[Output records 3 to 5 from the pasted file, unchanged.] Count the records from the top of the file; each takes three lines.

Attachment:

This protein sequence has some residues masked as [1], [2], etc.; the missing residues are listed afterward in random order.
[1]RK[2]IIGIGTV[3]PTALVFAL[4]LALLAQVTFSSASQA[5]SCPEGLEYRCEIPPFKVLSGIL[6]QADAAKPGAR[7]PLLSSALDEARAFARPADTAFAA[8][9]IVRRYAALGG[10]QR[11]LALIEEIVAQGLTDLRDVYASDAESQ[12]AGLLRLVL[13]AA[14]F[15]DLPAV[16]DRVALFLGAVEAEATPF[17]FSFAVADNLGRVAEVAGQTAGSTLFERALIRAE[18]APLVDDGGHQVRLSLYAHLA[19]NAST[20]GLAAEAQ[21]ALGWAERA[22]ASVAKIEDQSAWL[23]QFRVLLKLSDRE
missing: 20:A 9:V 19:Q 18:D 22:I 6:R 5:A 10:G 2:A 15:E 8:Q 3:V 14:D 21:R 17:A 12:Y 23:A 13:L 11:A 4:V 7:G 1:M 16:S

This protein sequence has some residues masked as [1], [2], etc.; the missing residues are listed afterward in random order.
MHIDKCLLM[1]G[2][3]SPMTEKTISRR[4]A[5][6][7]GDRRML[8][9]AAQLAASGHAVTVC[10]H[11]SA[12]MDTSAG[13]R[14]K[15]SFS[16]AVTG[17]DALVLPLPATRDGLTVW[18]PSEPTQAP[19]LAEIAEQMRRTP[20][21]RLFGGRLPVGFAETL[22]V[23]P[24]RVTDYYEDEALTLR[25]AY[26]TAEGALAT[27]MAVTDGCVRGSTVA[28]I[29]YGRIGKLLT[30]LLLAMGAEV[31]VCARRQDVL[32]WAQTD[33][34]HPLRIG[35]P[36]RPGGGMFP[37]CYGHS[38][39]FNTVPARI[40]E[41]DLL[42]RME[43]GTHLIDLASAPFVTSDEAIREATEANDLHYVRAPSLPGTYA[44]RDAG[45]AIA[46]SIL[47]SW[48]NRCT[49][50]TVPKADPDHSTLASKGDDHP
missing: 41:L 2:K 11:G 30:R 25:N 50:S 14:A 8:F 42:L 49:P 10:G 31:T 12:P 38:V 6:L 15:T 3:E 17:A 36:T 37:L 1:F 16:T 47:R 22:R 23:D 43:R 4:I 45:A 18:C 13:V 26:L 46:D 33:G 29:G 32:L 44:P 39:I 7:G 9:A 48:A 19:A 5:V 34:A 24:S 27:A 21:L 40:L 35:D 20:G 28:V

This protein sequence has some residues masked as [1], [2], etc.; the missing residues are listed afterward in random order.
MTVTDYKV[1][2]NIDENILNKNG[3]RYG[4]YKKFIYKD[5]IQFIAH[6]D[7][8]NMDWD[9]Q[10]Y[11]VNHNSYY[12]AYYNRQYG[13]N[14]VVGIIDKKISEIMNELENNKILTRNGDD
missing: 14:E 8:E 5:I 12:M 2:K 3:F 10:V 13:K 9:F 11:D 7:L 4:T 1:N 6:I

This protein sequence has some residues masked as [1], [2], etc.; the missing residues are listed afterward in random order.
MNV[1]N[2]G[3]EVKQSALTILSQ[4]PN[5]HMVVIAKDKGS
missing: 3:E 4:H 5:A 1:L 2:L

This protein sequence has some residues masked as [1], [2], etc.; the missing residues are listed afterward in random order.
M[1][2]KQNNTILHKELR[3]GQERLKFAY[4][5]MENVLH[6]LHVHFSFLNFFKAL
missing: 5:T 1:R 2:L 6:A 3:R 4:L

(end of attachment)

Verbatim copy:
This protein sequence has some residues masked as [1], [2], etc.; the missing residues are listed afterward in random order.
MTVTDYKV[1][2]NIDENILNKNG[3]RYG[4]YKKFIYKD[5]IQFIAH[6]D[7][8]NMDWD[9]Q[10]Y[11]VNHNSYY[12]AYYNRQYG[13]N[14]VVGIIDKKISEIMNELENNKILTRNGDD
missing: 14:E 8:E 5:I 12:M 2:K 3:F 10:V 13:K 9:F 11:D 7:L 4:T 1:N 6:I

This protein sequence has some residues masked as [1], [2], etc.; the missing residues are listed afterward in random order.
MNV[1]N[2]G[3]EVKQSALTILSQ[4]PN[5]HMVVIAKDKGS
missing: 3:E 4:H 5:A 1:L 2:L

This protein sequence has some residues masked as [1], [2], etc.; the missing residues are listed afterward in random order.
M[1][2]KQNNTILHKELR[3]GQERLKFAY[4][5]MENVLH[6]LHVHFSFLNFFKAL
missing: 5:T 1:R 2:L 6:A 3:R 4:L